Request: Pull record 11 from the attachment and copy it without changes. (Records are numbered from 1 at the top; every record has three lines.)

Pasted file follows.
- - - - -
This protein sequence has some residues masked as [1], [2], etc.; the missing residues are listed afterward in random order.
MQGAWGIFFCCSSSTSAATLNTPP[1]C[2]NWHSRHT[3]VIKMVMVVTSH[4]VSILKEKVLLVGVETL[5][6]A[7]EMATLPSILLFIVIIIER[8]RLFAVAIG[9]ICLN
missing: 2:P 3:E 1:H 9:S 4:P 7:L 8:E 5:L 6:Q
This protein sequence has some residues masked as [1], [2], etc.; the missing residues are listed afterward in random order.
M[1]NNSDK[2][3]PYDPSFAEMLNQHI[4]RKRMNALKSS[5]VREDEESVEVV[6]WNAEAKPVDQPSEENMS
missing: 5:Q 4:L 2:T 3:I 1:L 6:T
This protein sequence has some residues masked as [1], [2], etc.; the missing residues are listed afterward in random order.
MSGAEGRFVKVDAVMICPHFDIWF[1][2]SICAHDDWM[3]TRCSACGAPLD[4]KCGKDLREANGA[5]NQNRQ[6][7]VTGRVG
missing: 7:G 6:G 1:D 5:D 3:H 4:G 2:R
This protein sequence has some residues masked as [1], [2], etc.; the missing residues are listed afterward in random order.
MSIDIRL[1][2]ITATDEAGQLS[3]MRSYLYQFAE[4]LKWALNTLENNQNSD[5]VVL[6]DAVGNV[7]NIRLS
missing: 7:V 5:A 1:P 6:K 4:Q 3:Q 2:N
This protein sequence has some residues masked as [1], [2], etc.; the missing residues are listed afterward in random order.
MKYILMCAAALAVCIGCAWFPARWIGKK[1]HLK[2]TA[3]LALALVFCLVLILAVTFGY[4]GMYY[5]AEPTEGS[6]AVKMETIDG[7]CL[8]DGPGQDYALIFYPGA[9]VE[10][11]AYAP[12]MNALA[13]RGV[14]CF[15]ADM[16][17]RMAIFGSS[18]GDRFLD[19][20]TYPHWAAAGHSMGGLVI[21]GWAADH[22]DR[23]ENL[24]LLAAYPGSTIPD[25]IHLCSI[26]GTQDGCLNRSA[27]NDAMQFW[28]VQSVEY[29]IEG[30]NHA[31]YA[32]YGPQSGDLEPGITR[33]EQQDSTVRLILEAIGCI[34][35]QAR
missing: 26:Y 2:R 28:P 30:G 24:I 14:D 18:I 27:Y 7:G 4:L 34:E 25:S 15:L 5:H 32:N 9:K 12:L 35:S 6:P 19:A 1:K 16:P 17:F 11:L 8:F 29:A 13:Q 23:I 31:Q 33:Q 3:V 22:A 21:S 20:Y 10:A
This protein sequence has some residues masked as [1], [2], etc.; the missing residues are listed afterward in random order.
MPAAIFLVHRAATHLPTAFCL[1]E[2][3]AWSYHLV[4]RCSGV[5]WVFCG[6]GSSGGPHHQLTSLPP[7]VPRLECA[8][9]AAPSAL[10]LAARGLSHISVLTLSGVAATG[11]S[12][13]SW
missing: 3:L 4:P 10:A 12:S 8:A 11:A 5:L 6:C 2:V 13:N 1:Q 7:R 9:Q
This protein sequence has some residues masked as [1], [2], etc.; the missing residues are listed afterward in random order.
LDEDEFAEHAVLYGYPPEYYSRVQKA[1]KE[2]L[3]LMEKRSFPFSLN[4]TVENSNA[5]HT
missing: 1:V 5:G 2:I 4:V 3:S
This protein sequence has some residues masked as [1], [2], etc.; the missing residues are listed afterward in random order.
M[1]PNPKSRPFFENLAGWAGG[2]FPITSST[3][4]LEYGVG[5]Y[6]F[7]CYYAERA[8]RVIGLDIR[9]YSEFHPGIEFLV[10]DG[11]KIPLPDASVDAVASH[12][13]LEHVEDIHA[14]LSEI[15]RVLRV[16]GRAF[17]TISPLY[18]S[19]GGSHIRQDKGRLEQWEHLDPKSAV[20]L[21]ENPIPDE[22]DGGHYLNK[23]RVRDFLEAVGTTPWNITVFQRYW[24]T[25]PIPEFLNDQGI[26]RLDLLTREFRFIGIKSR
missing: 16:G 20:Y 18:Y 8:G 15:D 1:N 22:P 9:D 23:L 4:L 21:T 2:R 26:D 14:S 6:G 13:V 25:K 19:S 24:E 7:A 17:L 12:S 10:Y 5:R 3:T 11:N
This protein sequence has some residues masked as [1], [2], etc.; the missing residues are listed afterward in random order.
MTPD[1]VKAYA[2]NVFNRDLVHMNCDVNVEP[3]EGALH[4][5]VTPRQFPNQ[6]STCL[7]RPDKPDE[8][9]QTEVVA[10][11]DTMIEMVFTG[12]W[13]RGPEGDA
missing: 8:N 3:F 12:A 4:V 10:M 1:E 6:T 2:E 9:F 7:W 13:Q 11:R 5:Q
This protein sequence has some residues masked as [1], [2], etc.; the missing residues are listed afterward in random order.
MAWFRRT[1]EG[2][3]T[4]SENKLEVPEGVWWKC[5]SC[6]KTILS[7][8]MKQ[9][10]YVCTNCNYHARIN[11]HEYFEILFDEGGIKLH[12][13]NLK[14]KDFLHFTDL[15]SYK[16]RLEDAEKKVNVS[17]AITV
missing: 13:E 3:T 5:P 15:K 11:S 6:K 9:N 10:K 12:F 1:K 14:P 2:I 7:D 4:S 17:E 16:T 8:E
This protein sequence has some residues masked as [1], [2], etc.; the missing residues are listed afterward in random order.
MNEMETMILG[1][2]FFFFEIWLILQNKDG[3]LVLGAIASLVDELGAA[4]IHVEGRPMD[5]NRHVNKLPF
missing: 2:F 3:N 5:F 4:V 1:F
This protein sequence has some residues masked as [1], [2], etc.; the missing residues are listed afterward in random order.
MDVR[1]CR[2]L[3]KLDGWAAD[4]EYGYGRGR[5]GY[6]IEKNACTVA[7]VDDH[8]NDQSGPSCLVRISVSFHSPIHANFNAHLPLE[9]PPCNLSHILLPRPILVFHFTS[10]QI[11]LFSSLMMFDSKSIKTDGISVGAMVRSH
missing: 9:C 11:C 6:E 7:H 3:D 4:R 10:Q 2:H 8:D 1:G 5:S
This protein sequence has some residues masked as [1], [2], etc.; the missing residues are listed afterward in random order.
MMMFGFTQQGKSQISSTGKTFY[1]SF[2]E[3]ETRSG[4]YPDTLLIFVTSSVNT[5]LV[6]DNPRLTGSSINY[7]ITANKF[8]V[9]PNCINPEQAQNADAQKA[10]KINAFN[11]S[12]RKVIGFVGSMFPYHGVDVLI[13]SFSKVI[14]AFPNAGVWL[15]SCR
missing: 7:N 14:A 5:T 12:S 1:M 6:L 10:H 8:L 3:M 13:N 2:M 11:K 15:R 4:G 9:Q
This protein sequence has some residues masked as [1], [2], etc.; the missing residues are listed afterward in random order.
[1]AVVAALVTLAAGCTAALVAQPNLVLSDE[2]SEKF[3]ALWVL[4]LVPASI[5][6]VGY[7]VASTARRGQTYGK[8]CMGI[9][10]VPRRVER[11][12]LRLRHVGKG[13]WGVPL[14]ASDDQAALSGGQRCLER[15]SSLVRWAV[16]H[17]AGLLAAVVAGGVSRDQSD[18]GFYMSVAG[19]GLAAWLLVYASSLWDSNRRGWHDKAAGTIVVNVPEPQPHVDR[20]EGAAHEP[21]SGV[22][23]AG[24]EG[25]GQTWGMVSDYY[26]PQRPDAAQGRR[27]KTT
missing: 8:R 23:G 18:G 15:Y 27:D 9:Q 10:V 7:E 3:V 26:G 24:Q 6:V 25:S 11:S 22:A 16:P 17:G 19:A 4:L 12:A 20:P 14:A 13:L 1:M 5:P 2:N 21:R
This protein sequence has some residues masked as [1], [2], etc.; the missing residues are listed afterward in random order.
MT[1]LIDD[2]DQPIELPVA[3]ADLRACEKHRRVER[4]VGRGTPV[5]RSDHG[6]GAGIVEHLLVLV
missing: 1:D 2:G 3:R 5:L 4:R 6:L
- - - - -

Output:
This protein sequence has some residues masked as [1], [2], etc.; the missing residues are listed afterward in random order.
MNEMETMILG[1][2]FFFFEIWLILQNKDG[3]LVLGAIASLVDELGAA[4]IHVEGRPMD[5]NRHVNKLPF
missing: 2:F 3:N 5:F 4:V 1:F